WHO IS THIS SHIPMENT HELPING?

Sierra Leone has faced multiple tragedies in recent decades, and our partners on this shipment have been walking with those suffering, every step of the way. During the 11 years of war in Sierra Leone, they helped more than 600 displaced people with medical care, food, clothes and counselling. When entire villages were burnt, they helped rebuild homes. When Ebola devastated the nation in 2014, killing thousands, our partners supported impoverished families with food packs and nutritional care to help people stay as healthy as possible. Then, in 2017 when mudslides caused the deaths of 1,000 people and displaced 3,000, they were there yet again, with relief goods and educational support for children who had been evacuated (see story below).

As well as responding to disasters, these partners know that through education, training and job creation, communities become stronger and more resilient to future disasters. “People can’t afford their basic needs, like clothes or shoes. They eat whatever they raise for the day, with nothing in reserve,” they wrote. Their projects aim to move vulnerable communities from this subsistence lifestyle to a more sustainable one. They have four primary schools, a secondary school and a job skills training centre, as well as a computer school for underprivileged youth and a health clinic. They have asked for goods to equip all their projects, including computers, furniture, clothing and educational supplies and equipment.


Aminata’s story

Nearly 4,000 people died in Sierra Leone during the 2014 Ebola outbreak, leaving broken and traumatised families behind. Aminata’s was one of them. When both Aminata’s parents died of Ebola, it left her the head of her small household. Suddenly, she and her three siblings had nobody to care for them. They became homeless and dropped out of school, not knowing what the future might hold.

Our partners met Aminata and came alongside her. She wanted to get a job so that her brother and two sisters, at least, could return to school and finish their education. Staff helped Aminata start a small restaurant business where, over time, she has been so successful that she is not just supporting her own siblings, but is able to help other young girls who were once vulnerable like herself.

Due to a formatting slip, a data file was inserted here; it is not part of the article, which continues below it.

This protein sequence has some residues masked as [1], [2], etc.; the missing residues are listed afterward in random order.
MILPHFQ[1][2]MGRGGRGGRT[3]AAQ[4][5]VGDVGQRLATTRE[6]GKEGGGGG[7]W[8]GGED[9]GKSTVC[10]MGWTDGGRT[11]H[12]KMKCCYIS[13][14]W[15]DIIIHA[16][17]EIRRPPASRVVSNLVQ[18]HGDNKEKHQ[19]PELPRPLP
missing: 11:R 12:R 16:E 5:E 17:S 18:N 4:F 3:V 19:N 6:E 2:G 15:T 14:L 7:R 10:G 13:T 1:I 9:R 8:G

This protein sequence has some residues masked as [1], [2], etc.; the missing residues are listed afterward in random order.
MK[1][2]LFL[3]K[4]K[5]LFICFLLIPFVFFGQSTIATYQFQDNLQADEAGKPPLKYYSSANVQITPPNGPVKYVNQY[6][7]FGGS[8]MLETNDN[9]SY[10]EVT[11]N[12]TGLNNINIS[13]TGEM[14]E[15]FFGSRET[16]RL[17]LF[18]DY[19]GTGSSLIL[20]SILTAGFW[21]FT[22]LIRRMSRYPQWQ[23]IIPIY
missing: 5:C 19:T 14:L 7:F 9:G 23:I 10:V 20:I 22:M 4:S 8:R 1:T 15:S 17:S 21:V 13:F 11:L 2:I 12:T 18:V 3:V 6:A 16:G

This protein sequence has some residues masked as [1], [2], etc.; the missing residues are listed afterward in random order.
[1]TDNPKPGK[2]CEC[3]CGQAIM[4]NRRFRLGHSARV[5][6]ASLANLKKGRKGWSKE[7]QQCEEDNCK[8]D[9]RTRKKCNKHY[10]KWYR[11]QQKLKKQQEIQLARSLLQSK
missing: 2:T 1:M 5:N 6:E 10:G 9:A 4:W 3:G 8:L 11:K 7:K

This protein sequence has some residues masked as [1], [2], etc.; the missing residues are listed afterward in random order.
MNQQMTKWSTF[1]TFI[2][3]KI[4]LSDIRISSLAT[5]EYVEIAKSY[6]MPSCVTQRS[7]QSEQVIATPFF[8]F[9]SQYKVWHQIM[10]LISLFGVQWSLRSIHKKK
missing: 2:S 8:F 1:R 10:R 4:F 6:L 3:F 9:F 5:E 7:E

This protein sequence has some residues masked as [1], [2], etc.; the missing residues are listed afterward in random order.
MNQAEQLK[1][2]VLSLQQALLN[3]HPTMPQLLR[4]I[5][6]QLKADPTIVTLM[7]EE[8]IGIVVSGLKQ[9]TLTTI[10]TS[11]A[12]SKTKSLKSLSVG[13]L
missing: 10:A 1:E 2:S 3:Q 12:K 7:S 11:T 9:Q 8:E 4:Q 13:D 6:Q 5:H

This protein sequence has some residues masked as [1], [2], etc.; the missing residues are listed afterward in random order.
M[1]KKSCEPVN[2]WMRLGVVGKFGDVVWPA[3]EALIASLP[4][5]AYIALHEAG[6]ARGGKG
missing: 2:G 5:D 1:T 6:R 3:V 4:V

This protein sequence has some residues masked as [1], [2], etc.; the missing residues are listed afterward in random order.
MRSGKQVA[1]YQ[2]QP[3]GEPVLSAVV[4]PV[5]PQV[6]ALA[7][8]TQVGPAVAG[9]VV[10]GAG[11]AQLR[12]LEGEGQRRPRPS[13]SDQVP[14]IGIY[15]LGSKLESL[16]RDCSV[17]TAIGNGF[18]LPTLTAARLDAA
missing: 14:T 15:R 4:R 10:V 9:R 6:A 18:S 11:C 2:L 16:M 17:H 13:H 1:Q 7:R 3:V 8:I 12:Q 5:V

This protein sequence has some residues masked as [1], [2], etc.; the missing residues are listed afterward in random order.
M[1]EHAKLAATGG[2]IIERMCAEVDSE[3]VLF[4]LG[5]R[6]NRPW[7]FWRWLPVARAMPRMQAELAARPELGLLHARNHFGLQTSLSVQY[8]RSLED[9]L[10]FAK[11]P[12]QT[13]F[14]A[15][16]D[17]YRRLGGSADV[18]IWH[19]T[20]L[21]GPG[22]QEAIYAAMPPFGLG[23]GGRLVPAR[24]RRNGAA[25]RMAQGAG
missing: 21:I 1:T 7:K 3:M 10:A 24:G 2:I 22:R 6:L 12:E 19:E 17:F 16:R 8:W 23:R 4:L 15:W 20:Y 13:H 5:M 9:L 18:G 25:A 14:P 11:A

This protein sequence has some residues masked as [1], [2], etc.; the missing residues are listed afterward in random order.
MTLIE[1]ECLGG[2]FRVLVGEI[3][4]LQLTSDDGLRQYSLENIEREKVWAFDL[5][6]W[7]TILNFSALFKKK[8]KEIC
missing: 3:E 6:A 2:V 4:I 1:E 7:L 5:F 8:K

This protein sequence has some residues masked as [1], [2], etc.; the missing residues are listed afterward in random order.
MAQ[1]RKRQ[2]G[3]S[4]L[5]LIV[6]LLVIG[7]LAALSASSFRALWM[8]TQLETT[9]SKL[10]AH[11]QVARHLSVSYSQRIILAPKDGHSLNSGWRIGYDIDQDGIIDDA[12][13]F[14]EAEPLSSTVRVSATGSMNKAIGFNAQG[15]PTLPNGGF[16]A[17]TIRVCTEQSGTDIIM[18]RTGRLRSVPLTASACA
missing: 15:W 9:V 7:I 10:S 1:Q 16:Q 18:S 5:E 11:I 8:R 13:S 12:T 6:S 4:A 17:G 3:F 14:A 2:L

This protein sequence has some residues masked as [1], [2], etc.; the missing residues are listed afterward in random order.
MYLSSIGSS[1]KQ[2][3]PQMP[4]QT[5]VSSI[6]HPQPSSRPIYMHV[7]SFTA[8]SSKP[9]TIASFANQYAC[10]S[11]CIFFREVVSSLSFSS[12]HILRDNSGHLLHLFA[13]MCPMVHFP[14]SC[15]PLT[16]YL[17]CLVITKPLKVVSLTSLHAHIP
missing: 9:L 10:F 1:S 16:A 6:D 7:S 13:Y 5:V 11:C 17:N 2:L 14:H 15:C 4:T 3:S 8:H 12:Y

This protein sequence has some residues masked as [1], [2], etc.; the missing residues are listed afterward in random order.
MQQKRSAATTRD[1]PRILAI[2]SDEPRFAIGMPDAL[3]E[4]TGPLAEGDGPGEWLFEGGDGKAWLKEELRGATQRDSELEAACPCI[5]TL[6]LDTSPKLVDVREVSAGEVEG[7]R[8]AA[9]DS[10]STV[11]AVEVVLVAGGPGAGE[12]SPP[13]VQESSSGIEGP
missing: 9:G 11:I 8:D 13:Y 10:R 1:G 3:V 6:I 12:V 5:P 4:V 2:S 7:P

Aminata’s is just one of many stories  showing how these partners consistently look for the needs of individuals and groups in their community, and find solutions that lead to more sustainable futures.

We are pleased to be shipping goods to help in the administration of their outreach programmes intervening in the lives of more families like Aminata’s.


A new school for flood evacuees
In 2017, Sierra Leone made headlines when severe mudslides and flooding killed over 1,000 people and left 3,000 homeless. Our partners leapt into action, offering food and other immediate aid to people who had lost everything.

Then, as villagers began to move into new homes provided by the government, they saw that there was no school for children of evacuated families. They rallied support through their network, and successfully built a new school, now home to 250 students.

Goods from this shipment will help our partners respond quickly when disasters hit, with both immediate relief and longer term support.


Flooding, landslides, disease and conflict have all taken their toll on Sierra Leonean communities. Our partners are well-placed to give immediate help in times of disaster, but also run schools and training projects that are helping  equip children and young people to find more stable employment and build stronger communities.


Reference No : S5199
Crossroads Foundation Hong Kong

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Sierra Leone snapshot

Population: 7.6 million
Capital: Freetown
Main languages: English (official), Mende, Temne, Krio

Sierra Leone is situated on the Atlantic coast in West Africa. It has a diverse environment ranging from savannah to rainforests. The country is rich in resources but economically impoverished, with 60% living below the national poverty line. The country was devastated by a civil war which destroyed much of the infrastructure and, more recently, struck by the Ebola outbreak causing another humanitarian crisis. 70% of youth are unemployed or underemployed.